Tokyo 2020 has come and gone with Cork athletes playing a major role in Ireland’s modest but well-deserved haul of two gold and two bronze medals.
Our 39th placed finish on the medal table, tied with Israel, is the best we have achieved since Atlanta 1996 when Michelle Smith singlehandedly swam us to 28th position, winning all three golds and one bronze for her nation.
This year, Ireland sent its largest ever team to the Olympics with 116 athletes taking part, our biggest team since the London 1948 Olympics when 81 Irish athletes competed. The first medal secured for Ireland (and Cork) this year was by rowing quartet Emily Hegarty, Aifric Keogh, Eimear Lambe and Fiona Murtagh in the women’s four.
Not considered major medal contenders to begin with, the girls battled hard in the second half of their final to overtake a British team that had held third position for most of the race. Emily Hegarty hails from Skibbereen, while her teammate and Galway native Aifric Keogh is a UCC graduate and member of the college’s esteemed rowing club. The reserve rower on the team was Cork’s Tara Hanlon. Their win goes down in history as the first ever Olympic medal won by female Irish rowers. Our next medal was an all-Cork affair with the unstoppable pairing of Paul O’Donovan and Fintan McCarthy taking a stylish gold in the men’s double rowing final.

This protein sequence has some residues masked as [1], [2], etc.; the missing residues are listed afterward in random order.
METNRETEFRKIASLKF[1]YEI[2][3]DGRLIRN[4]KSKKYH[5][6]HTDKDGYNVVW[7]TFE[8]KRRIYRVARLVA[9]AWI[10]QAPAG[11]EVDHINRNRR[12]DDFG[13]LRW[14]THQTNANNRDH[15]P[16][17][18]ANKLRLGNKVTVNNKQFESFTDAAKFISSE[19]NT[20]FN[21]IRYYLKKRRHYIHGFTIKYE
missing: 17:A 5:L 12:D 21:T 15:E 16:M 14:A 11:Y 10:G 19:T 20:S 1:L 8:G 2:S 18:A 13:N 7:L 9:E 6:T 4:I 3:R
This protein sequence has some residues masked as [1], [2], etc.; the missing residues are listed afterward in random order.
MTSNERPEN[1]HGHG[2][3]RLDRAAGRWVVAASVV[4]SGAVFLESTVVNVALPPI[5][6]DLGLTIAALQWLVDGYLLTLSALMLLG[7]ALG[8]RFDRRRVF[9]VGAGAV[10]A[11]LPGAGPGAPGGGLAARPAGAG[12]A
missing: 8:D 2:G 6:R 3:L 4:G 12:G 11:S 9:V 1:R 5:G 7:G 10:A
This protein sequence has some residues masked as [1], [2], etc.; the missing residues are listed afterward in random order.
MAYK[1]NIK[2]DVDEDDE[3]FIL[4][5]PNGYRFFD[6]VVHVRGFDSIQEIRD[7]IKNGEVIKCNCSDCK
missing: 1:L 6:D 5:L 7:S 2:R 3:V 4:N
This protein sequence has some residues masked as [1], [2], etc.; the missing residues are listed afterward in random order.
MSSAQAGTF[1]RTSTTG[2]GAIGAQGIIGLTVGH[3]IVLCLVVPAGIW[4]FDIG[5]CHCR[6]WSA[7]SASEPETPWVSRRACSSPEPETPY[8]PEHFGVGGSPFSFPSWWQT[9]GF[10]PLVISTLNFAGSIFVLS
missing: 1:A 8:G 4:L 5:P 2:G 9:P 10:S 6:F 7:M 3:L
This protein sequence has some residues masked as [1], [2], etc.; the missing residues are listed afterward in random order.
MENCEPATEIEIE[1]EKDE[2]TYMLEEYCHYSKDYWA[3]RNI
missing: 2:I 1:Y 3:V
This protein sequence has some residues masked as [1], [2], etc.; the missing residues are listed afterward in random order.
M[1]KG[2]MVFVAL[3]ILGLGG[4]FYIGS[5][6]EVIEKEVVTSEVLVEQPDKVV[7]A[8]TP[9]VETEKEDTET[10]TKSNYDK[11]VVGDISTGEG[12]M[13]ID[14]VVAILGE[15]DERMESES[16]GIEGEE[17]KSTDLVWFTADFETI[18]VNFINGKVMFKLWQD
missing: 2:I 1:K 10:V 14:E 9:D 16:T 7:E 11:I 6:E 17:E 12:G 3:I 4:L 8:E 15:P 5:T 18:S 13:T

The Skibbereen lads won all three of their races and even set a world record in their semi-final before fending off a powerful German challenge in the final to win Ireland’s first ever Olympic gold medal for rowing.
Boxer Aidan Walsh, having done so well to win his quarter-final, was forced to stand down after fracturing a bone in his foot while celebrating his win. Unable to compete, Walsh had to settle for bronze. Our last medal came in dramatic fashion on the very last day of the games when rock-solid boxer Kellie Harrington showed her unparalleled technical ability in the women’s lightweight final.
Kelly outfought Brazil’s Beatriz Iasmin Ferreira to take gold and to bring Ireland’s Tokyo 2020 experience to a satisfying close. It was an unlucky Olympics for some of our other medal hopefuls with reigning world champion in the women's single scull Sanita Puspure finishing fifth in her semi-final having won her heat and quarter-final.
Sanita later pulled out of her B final, revealing she hadn’t been feeling well for a number of days prior to the event. Ballincollig runner Aoife Cooke’s Olympic dream was also cut short when she was forced to withdraw from the women’s marathon just the 20k point.
In gymnastics, Cork’s Megan Ryan just missed out on a place in the all-round final, finishing 25th, one place away from the top 24 that qualified.